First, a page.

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Design: LaVerbe

Second generation

Willem Maelwael had a daughter, Metta, and a son, who was also an artist who worked in his father's studio. His name was Jan Maelwael. The work of this talented young man attracted a lot of attention, prompting the Duchess of Gelre, Katharina of Beieren, to recommend him to her cousin Isabella, the Queen of France. This led in 1396 to an important commission from Isabella of Beieren, and Jan set off for Paris. A year later, the Duke of Burgundy, Philip the Bold, took Jan into his service and transferred him to Dijon, the capital of Burgundy, where his career really took off. Not only was he one of the highest paid artists in France, he also attained an official function at the ducal court.

He did his most important work for the Carthusian monastery of Champmol, near Dijon, where he worked with prominent artists such as Jean de Beaumetz and Claus Sluter, the sculptor from Haarlem. Sources of the time indicate that he was extraordinarily productive and greatly admired. Unfortunately, not a single painting that can be definitively attributed to him remains because he never signed his work, which was the custom at the time. There are several credible candidates, such as a tondo with an image of the Pietà in the Louvre in Paris and a Madonna with Angels in Berlin.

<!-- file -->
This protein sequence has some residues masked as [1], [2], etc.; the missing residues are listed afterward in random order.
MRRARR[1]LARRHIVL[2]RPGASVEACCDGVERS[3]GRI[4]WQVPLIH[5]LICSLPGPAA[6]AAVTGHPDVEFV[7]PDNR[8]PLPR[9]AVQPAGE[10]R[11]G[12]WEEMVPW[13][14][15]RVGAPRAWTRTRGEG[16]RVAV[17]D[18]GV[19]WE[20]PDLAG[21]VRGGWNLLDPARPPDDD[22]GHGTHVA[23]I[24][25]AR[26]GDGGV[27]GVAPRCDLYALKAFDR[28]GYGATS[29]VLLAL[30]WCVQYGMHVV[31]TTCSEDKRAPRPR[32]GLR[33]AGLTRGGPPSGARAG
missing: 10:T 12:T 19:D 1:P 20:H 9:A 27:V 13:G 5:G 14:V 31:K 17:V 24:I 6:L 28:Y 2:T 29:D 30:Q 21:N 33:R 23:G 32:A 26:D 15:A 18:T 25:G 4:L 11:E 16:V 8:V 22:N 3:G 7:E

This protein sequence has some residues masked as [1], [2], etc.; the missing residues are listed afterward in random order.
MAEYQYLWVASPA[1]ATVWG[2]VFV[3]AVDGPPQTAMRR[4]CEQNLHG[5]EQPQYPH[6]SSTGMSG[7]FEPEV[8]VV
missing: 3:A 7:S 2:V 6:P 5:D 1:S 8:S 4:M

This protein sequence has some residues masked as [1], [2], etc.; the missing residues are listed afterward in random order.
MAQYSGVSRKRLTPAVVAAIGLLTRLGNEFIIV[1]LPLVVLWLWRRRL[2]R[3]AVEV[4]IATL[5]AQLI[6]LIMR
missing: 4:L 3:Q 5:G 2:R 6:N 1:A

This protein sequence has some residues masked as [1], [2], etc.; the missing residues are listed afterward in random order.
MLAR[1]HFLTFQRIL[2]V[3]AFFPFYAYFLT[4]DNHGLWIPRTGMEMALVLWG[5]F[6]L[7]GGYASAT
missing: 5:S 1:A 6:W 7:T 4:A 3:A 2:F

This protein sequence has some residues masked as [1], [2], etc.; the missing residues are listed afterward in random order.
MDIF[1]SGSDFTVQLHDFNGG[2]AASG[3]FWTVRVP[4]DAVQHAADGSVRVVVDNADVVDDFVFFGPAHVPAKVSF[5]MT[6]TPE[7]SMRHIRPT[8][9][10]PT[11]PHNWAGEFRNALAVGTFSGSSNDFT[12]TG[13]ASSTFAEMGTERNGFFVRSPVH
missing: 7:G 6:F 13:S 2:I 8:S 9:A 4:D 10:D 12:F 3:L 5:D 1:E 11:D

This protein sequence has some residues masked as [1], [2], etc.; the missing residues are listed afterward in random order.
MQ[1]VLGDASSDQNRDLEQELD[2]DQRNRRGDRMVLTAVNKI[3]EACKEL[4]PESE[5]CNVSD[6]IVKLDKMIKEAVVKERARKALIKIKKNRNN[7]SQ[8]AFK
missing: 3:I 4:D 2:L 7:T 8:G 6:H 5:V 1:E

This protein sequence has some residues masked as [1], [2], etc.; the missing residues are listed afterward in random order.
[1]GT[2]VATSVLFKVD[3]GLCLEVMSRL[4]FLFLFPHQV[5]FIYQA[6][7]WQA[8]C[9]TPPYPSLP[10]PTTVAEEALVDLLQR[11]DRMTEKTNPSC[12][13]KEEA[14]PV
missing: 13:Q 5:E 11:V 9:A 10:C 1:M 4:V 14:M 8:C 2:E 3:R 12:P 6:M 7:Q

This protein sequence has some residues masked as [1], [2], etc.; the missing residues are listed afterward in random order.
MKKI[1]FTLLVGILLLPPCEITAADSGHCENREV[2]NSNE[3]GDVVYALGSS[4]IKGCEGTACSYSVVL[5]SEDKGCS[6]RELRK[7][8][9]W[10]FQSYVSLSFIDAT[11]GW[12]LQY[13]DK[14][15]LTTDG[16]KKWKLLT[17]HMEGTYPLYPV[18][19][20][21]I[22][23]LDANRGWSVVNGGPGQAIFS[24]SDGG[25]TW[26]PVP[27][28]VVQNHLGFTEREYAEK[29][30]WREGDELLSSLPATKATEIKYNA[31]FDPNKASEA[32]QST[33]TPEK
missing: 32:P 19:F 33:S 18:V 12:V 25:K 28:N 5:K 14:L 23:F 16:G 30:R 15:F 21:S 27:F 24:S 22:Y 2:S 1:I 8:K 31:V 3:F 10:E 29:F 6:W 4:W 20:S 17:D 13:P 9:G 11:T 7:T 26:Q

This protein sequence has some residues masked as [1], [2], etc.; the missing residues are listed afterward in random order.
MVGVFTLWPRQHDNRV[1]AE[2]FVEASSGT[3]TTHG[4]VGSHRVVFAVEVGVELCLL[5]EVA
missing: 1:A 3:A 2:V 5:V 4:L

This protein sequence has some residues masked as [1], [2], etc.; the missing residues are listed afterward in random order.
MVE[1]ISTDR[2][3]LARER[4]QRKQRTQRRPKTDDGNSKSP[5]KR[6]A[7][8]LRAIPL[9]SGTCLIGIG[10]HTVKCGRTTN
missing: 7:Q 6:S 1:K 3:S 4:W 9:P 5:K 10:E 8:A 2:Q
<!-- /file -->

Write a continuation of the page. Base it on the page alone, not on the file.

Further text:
Thus Jan Maelwael carried on the artistic tradition of his father and uncle. When Philip the Bold died in 1404, his son, John the Fearless, succeeded him. In 1405, Jan returned to Nijmegen, where he married Heilwig van Redinchaven, with whom he had four children. Jan Maelwael died in 1415 in Dijon, where he had been living with his family. John the Fearless continued to pay a pension to his survivors.

gebroeders Van Limburg